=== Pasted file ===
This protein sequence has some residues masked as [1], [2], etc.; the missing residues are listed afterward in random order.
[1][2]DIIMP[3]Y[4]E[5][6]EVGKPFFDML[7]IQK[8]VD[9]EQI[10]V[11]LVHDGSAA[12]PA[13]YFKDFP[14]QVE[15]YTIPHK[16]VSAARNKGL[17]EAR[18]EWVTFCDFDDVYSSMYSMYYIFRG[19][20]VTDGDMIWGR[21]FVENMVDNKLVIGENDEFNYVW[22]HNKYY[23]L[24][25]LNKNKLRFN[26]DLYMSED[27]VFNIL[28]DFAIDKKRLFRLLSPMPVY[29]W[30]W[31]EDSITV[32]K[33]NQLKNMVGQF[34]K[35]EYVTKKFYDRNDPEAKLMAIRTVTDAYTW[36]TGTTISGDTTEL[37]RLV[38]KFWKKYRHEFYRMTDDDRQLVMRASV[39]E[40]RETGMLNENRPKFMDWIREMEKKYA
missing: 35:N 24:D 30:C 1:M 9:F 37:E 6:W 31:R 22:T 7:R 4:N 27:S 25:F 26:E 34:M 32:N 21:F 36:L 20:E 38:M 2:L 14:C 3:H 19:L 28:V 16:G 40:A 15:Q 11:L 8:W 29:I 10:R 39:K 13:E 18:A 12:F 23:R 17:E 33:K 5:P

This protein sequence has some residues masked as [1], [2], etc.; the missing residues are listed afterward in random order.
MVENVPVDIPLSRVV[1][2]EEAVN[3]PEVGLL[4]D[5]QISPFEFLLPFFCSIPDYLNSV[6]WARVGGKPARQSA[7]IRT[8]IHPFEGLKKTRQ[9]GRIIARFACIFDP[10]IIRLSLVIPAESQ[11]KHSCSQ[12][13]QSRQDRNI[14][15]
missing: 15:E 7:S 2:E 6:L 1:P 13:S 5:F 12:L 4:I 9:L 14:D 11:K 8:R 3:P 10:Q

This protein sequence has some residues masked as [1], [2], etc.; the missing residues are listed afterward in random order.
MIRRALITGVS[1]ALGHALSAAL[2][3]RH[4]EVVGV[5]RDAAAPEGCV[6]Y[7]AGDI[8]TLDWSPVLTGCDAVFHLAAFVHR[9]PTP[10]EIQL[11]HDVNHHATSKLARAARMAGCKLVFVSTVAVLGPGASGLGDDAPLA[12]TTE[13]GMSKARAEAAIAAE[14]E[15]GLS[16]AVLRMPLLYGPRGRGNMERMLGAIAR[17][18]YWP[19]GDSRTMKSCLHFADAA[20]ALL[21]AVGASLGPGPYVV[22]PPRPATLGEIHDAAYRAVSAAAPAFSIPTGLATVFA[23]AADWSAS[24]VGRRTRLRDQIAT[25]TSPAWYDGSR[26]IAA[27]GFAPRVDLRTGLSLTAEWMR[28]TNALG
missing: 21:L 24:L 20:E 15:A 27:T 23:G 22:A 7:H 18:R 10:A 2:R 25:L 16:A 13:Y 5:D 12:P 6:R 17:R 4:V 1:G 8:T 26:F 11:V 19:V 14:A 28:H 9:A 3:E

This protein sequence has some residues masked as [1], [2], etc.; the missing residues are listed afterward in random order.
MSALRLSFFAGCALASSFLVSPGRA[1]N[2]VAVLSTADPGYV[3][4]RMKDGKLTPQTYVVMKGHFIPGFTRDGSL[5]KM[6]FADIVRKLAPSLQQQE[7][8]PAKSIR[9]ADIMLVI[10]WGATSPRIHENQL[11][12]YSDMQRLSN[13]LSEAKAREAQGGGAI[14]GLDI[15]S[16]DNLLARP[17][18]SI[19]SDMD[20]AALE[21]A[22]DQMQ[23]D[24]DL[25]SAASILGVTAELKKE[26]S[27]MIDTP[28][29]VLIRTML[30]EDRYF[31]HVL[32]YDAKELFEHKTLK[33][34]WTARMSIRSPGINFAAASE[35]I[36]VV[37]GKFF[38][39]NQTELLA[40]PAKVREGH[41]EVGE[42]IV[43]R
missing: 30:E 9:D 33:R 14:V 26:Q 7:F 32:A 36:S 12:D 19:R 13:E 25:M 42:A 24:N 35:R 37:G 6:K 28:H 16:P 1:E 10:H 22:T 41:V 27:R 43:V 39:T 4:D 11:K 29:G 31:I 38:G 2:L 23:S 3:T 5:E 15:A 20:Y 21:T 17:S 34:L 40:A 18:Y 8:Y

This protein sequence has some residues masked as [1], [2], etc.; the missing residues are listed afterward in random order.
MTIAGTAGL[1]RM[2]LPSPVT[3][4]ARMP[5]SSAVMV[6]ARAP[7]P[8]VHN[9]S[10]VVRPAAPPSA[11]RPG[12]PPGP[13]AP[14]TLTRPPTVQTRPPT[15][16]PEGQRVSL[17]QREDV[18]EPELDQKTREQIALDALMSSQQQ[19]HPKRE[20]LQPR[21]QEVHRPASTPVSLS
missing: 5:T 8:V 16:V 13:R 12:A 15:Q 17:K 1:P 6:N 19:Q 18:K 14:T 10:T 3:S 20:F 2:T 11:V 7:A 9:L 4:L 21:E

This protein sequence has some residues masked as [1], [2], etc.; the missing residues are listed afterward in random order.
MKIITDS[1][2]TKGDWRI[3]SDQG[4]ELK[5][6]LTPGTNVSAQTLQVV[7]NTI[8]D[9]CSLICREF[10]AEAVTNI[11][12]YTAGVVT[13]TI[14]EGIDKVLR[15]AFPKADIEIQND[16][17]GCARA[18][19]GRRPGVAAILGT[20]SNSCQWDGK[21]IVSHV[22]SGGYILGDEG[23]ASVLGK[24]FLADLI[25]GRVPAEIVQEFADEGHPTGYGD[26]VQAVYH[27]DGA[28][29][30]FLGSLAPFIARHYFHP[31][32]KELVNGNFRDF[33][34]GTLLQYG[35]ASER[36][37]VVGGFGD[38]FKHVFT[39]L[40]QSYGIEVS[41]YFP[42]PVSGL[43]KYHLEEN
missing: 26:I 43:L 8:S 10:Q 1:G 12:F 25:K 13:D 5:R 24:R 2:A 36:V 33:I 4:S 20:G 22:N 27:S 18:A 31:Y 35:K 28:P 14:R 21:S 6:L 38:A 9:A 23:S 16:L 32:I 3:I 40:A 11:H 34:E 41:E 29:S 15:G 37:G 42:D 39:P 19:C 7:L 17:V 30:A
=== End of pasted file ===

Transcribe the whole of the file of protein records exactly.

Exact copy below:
This protein sequence has some residues masked as [1], [2], etc.; the missing residues are listed afterward in random order.
[1][2]DIIMP[3]Y[4]E[5][6]EVGKPFFDML[7]IQK[8]VD[9]EQI[10]V[11]LVHDGSAA[12]PA[13]YFKDFP[14]QVE[15]YTIPHK[16]VSAARNKGL[17]EAR[18]EWVTFCDFDDVYSSMYSMYYIFRG[19][20]VTDGDMIWGR[21]FVENMVDNKLVIGENDEFNYVW[22]HNKYY[23]L[24][25]LNKNKLRFN[26]DLYMSED[27]VFNIL[28]DFAIDKKRLFRLLSPMPVY[29]W[30]W[31]EDSITV[32]K[33]NQLKNMVGQF[34]K[35]EYVTKKFYDRNDPEAKLMAIRTVTDAYTW[36]TGTTISGDTTEL[37]RLV[38]KFWKKYRHEFYRMTDDDRQLVMRASV[39]E[40]RETGMLNENRPKFMDWIREMEKKYA
missing: 35:N 24:D 30:C 1:M 9:F 37:E 6:W 31:R 22:T 7:R 4:N 27:S 25:F 26:E 34:M 32:N 21:F 36:L 20:E 38:M 2:L 14:C 3:H 19:L 28:V 16:G 40:A 15:Q 11:L 8:W 29:I 10:R 39:K 13:E 18:A 12:F 23:R 17:E 33:K 5:P

This protein sequence has some residues masked as [1], [2], etc.; the missing residues are listed afterward in random order.
MVENVPVDIPLSRVV[1][2]EEAVN[3]PEVGLL[4]D[5]QISPFEFLLPFFCSIPDYLNSV[6]WARVGGKPARQSA[7]IRT[8]IHPFEGLKKTRQ[9]GRIIARFACIFDP[10]IIRLSLVIPAESQ[11]KHSCSQ[12][13]QSRQDRNI[14][15]
missing: 15:E 7:S 2:E 6:L 1:P 13:S 5:F 12:L 4:I 9:L 14:D 11:K 8:R 3:P 10:Q

This protein sequence has some residues masked as [1], [2], etc.; the missing residues are listed afterward in random order.
MIRRALITGVS[1]ALGHALSAAL[2][3]RH[4]EVVGV[5]RDAAAPEGCV[6]Y[7]AGDI[8]TLDWSPVLTGCDAVFHLAAFVHR[9]PTP[10]EIQL[11]HDVNHHATSKLARAARMAGCKLVFVSTVAVLGPGASGLGDDAPLA[12]TTE[13]GMSKARAEAAIAAE[14]E[15]GLS[16]AVLRMPLLYGPRGRGNMERMLGAIAR[17][18]YWP[19]GDSRTMKSCLHFADAA[20]ALL[21]AVGASLGPGPYVV[22]PPRPATLGEIHDAAYRAVSAAAPAFSIPTGLATVFA[23]AADWSAS[24]VGRRTRLRDQIAT[25]TSPAWYDGSR[26]IAA[27]GFAPRVDLRTGLSLTAEWMR[28]TNALG
missing: 21:L 24:L 20:E 15:A 27:T 23:G 22:A 7:H 18:R 10:A 2:R 25:L 16:A 13:Y 5:D 12:P 6:R 17:R 4:V 1:G 8:T 26:F 11:V 19:V 14:A 28:H 9:A 3:E

This protein sequence has some residues masked as [1], [2], etc.; the missing residues are listed afterward in random order.
MSALRLSFFAGCALASSFLVSPGRA[1]N[2]VAVLSTADPGYV[3][4]RMKDGKLTPQTYVVMKGHFIPGFTRDGSL[5]KM[6]FADIVRKLAPSLQQQE[7][8]PAKSIR[9]ADIMLVI[10]WGATSPRIHENQL[11][12]YSDMQRLSN[13]LSEAKAREAQGGGAI[14]GLDI[15]S[16]DNLLARP[17][18]SI[19]SDMD[20]AALE[21]A[22]DQMQ[23]D[24]DL[25]SAASILGVTAELKKE[26]S[27]MIDTP[28][29]VLIRTML[30]EDRYF[31]HVL[32]YDAKELFEHKTLK[33][34]WTARMSIRSPGINFAAASE[35]I[36]VV[37]GKFF[38][39]NQTELLA[40]PAKVREGH[41]EVGE[42]IV[43]R
missing: 30:E 9:D 33:R 14:V 26:Q 7:F 32:A 36:S 12:D 19:R 13:E 25:M 42:A 24:N 35:R 37:G 6:K 28:H 16:P 1:E 10:H 22:T 41:V 27:R 43:V 39:T 4:D 11:K 29:G 31:I 38:G 2:L 23:S 3:T 5:E 15:A 20:Y 21:T 17:S 34:L 40:A 18:Y 8:Y

This protein sequence has some residues masked as [1], [2], etc.; the missing residues are listed afterward in random order.
MTIAGTAGL[1]RM[2]LPSPVT[3][4]ARMP[5]SSAVMV[6]ARAP[7]P[8]VHN[9]S[10]VVRPAAPPSA[11]RPG[12]PPGP[13]AP[14]TLTRPPTVQTRPPT[15][16]PEGQRVSL[17]QREDV[18]EPELDQKTREQIALDALMSSQQQ[19]HPKRE[20]LQPR[21]QEVHRPASTPVSLS
missing: 5:T 8:V 16:V 13:R 12:A 15:Q 17:K 1:P 6:N 19:Q 18:K 14:T 10:T 3:S 20:F 2:T 11:V 7:A 9:L 4:L 21:E

This protein sequence has some residues masked as [1], [2], etc.; the missing residues are listed afterward in random order.
MKIITDS[1][2]TKGDWRI[3]SDQG[4]ELK[5][6]LTPGTNVSAQTLQVV[7]NTI[8]D[9]CSLICREF[10]AEAVTNI[11][12]YTAGVVT[13]TI[14]EGIDKVLR[15]AFPKADIEIQND[16][17]GCARA[18][19]GRRPGVAAILGT[20]SNSCQWDGK[21]IVSHV[22]SGGYILGDEG[23]ASVLGK[24]FLADLI[25]GRVPAEIVQEFADEGHPTGYGD[26]VQAVYH[27]DGA[28][29][30]FLGSLAPFIARHYFHP[31][32]KELVNGNFRDF[33][34]GTLLQYG[35]ASER[36][37]VVGGFGD[38]FKHVFT[39]L[40]QSYGIEVS[41]YFP[42]PVSGL[43]KYHLEEN
missing: 26:I 43:L 8:S 10:Q 1:G 12:F 25:K 13:D 5:R 24:R 2:A 36:V 33:I 4:S 20:G 22:N 27:S 18:A 31:Y 35:K 28:P 14:R 21:S 6:L 38:A 9:A 23:S 16:L 32:I 3:I 40:A 11:H 34:E 41:E 29:S 15:G 37:G 42:D 39:P 19:C 7:L 17:V 30:A